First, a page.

The Sixth Global Forum for Combating Anti-Semitism has convened in Jerusalem during blistering, baffling times. The crazy partisanship buffeting the West generates atmospheric conditions conducive to Jew-hatred. Antisemites rise when faith in society falls. Antisemites flourish when the pathological in politics starts looking normal. And antisemites rejoice when Jew-hatred goes mainstream, when what should be a clear moral question that unites us – is someone demonizing Jews or not – degenerates into yet another partisan wedge issue dividing us.
While the range of delegates Left to Right, Jewish and non-Jewish, represents the many good people fighting Jew-hatred, too many other good people view antisemitism through the same partisan prism they use for everything else. The resulting myopia has too many liberals denouncing Trumpian antisemites, alt-Right bullies and the resurrected Euro-fascists, while ignoring left-wing antisemitism, especially on campuses. Meanwhile, too many conservatives condemn Progressive delegitimizers, antisemitic anti-Zionist BDSers and totalitarian Israel bashers, while ignoring right-wing antisemitism, especially among conservatives in power.
Fighting antisemitism with partisanship is like fighting fires with lighter fluid. Liberals must confront left-wing antisemitism – even when it masquerades as “just” anti-Zionism, perfumed with human rights talk.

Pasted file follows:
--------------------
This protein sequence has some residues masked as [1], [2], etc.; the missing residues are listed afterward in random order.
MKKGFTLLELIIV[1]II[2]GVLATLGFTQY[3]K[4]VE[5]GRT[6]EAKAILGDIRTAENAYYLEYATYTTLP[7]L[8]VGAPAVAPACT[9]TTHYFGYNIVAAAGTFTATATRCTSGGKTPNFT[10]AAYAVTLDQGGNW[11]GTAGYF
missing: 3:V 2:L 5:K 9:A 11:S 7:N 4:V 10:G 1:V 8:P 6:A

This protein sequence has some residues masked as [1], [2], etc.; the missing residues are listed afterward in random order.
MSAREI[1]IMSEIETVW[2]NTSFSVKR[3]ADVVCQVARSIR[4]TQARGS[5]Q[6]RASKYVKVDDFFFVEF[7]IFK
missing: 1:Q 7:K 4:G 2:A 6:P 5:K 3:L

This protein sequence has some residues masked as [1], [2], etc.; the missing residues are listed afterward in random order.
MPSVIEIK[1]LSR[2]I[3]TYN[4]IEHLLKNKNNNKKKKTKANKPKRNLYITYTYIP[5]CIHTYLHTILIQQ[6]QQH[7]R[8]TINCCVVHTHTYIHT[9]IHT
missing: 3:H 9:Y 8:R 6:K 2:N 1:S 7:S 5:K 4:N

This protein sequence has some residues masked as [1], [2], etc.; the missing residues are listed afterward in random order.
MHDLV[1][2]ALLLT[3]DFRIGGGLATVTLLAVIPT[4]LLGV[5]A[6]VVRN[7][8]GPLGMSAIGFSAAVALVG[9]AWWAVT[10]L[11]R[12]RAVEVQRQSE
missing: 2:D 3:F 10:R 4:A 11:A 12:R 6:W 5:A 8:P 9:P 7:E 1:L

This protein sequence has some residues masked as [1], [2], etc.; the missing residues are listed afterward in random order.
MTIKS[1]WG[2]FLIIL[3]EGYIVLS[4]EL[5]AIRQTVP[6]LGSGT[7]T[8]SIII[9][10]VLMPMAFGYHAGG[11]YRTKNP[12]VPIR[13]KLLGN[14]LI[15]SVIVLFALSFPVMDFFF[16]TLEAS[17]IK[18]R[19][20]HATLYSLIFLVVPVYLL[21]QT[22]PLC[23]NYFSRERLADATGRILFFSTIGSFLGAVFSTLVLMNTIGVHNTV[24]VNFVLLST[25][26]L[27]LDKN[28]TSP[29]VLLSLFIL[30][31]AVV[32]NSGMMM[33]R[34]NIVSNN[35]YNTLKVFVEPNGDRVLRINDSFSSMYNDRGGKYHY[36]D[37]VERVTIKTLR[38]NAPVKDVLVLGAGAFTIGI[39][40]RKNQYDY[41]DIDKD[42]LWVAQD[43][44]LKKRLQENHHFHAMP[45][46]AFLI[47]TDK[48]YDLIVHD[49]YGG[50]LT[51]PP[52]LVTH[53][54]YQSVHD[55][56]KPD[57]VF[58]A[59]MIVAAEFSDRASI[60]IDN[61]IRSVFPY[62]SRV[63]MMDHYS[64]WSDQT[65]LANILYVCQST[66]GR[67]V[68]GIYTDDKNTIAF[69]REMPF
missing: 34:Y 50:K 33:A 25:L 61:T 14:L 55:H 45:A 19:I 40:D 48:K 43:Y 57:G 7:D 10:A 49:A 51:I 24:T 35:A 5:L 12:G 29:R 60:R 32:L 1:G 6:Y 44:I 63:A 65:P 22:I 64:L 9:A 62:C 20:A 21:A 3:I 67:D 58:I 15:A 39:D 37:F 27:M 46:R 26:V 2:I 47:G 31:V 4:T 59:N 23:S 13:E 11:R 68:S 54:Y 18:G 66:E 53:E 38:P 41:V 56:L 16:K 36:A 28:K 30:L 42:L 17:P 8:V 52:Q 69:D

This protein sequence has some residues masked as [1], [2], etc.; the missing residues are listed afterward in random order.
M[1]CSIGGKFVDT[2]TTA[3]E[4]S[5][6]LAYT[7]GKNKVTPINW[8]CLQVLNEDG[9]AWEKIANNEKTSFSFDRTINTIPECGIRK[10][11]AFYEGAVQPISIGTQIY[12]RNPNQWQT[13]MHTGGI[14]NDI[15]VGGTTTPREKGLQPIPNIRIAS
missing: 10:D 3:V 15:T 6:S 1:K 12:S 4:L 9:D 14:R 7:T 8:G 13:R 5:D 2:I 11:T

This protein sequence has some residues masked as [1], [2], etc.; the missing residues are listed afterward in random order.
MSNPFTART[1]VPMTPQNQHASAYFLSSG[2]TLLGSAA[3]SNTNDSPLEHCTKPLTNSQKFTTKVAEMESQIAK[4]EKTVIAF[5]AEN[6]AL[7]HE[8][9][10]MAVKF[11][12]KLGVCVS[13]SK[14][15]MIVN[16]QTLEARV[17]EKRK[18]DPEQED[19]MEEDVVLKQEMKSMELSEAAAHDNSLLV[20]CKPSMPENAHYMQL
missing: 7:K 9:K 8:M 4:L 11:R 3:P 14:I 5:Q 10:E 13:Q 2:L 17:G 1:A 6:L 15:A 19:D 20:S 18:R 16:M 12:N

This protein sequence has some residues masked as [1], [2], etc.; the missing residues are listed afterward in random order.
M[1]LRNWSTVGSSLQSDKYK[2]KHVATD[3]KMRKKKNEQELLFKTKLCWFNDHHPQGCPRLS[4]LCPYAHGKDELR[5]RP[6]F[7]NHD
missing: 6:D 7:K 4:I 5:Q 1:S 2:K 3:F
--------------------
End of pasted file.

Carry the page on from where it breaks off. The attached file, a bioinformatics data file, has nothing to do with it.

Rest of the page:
And conservatives must confront right-wing antisemitism – even when it’s masked by pro-Israelism. Meanwhile, the mystery remains: how come the far Left and Right cannot agree on anything but their shared loathing for Jews – just as they did in the 1930s? Some scholars explain that animals and the elements threatened humans for so long, we remain addicted to anxieties and aversions, even in today’s safe, surprisingly functional Western societies. In 2017, Prof. Ronald Hutton argued that, seeking to justify this irrational discomfort, some decide “certain humans have the power to blight” and represent “a direct.... internal threat to the community.”
These people “cause harm by uncanny,” even “magical,” means – illustrated by their strange “traditions.” They represent “evil across the world.”
These intimate outsiders, who blend in so well, often trigger “spontaneous anger and horror” because they are so well-positioned and so threatening.
“What an extraordinary power they possess,” Hutton exclaims, “and what a remarkable range of meaning and emotion they encompass.”
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Today’s maniacal Right casts Jews as this nearly supernatural threat – globalized, ubiquitous, threatening, evil. That’s why those haters proclaim: “You will not replace us” – (with “your globalism)” and “Blood and Soil” – meaning “Jew get out, you don’t belong.” Today’s fanatic Left casts Israelis as the modern boogeyman – calling them Nazis, racists, imperialists, colonialists, threatening world peace, slaughtering Palestinian innocents.
Hutton wasn’t writing about antisemitism. Nevertheless, his analysis from The Witch: A History of Fear, from Ancient Times to the Present applies – rather eerily. Three centuries into our “emancipation” from Europe’s ghettos, Jews remain the most foreign yet familiar people to white Westerners.